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A North Carolina school board voted unanimously Monday to approve an action plan after reported racial bullying in the district, including a student-organized mock auction of Black students.
A group of parents and community members had called on the Chatham County School District to make changes after several reported racial bullying instances at schools in the district.
In a Facebook post March 4, Ashley Palmer said her Black son told her that some of his classmates were sold in a mock slave auction at J.S. Waters School, which serves grades K-8.
"Our son experienced a slave auction by his classmates and when he opened up we were made aware that this type of stuff seems to be the norm so much that he didn't think it was worth sharing. His friend 'went for $350' and another student was the Slavemaster because he 'knew how to handle them.'" Palmer wrote in her post. She wrote that students also sang the n-word.
In a later post, Palmer said that the students involved in the auction received a one-day suspension, and alleges her son was assaulted by a classmate and has faced "continuous harassment" at the school since he reported the incident.
CNN was unable to reach Palmer for additional information.
During public comment at the Chatham County School Board meeting Monday, several students, parents and community members spoke to the board about their experiences with racism and concerns over the incident.
One mother, who said her son was one of the children allegedly sold in a mock slave auction, told the board about the conversation she had with him after hearing from another parent what happened.
"I asked my son why didn't he tell me? He responded with, 'Mom it wasn't a big deal,'" she said. "I am a mother who just had to explain to my son why being auctioned as a slave is unacceptable. This moment in my son's early life has already made him question playing the sport he loves with his friends, and I pray this does not impact him mentally and socially going forward."
Before presenting the school board with an action plan, Superintendent Anthony Jackson offered an apology.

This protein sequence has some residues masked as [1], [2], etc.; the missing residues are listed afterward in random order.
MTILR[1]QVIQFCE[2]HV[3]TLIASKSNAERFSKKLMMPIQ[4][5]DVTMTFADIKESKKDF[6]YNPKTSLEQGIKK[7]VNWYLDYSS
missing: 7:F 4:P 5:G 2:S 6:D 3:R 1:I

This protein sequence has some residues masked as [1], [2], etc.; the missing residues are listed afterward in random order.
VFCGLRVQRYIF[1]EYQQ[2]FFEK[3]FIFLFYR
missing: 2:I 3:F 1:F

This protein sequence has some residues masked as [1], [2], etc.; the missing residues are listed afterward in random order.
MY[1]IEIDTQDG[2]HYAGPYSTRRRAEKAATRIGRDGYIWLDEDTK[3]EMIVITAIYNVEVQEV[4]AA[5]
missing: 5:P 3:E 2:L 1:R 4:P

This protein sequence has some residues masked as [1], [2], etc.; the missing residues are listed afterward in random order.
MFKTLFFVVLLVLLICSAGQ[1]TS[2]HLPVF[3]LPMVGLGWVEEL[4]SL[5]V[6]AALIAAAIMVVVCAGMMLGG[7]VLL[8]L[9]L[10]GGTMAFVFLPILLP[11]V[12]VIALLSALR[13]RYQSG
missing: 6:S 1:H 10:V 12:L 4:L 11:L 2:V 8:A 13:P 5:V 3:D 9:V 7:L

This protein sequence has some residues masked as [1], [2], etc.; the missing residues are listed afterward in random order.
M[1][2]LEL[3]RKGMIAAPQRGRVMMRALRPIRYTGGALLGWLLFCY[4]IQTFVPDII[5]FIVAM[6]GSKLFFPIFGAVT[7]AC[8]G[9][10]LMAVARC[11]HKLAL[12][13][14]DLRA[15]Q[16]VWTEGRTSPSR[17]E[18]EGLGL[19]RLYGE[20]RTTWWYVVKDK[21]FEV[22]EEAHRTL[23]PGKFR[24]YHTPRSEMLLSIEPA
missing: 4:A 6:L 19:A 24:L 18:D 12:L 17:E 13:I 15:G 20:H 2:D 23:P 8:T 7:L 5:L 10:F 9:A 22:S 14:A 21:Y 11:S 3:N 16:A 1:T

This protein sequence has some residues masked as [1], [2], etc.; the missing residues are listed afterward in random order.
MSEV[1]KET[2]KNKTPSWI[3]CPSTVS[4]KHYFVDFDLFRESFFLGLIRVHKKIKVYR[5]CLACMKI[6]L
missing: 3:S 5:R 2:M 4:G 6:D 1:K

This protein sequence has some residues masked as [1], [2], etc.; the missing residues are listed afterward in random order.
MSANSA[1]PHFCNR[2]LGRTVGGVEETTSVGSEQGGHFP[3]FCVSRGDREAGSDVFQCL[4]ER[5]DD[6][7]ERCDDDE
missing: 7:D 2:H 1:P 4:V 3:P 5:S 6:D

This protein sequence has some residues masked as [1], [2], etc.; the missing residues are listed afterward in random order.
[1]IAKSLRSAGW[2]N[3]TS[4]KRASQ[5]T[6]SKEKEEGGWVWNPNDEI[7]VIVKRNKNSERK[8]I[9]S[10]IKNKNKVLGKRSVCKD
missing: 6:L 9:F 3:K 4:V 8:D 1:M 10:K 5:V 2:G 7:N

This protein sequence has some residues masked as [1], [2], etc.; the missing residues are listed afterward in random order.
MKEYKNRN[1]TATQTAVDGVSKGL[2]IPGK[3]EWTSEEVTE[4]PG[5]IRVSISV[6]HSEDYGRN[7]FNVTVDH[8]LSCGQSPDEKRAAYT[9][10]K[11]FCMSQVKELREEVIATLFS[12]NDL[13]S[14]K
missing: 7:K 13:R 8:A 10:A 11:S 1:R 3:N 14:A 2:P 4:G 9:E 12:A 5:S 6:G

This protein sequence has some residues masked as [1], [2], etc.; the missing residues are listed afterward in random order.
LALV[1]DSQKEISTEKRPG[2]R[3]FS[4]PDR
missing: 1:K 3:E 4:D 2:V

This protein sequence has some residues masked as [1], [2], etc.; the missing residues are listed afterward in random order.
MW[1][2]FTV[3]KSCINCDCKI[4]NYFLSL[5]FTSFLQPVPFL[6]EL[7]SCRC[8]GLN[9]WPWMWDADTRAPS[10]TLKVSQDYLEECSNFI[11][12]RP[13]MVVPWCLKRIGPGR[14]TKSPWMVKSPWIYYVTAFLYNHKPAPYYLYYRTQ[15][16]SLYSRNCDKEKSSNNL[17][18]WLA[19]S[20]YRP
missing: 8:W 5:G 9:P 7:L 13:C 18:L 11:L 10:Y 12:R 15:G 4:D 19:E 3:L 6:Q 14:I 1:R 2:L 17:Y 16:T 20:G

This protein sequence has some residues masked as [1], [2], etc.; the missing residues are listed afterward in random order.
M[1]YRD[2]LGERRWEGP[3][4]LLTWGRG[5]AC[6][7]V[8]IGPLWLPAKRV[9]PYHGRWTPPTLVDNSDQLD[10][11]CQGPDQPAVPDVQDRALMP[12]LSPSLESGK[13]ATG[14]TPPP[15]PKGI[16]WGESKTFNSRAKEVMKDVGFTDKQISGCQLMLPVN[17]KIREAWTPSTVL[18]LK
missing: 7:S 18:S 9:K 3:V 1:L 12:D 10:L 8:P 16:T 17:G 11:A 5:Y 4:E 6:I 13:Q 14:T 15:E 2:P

"As a father, as an educator, as a grandfather, tonight was very difficult. It's difficult to sit here and listen and hear and hurt for our children. Schools are for children, and as partners with parents, we are responsible for helping students realize their full potential. As many people identified tonight, creating safe environments for students is the first promise schools make to families," he said.
"As a newcomer to our school system and to this community, before I offer any plans, I want to do something that needs to be done here publicly. I want to offer an apology. An apology to every single student who has ever felt unsafe while in our care. To every student who has ever felt demeaned, disrespected or marginalized because of their race, ethnicity, sex, gender, religion or disability. In Chatham County Schools we proudly boast that diversity is our strength and moving forward it will be our intentional focus to ensure that this celebration includes everyone. Moving forward my personal commitment to you is that we will do better," he continued.
Jackson's action plan included changes in the district policy to how discriminatory situations would be handled from start to finish -- including notification of parents and guardians, investigation, discipline, social support and resources for victims, staff training and an after-action plan.
The board voted unanimously to adopt his action plan.
When reached for more information on the incidents, the Chatham County School District referred CNN to a letter that Jackson sent to the community and his comments during the board meeting.
- by Jamiel Lynch, CNN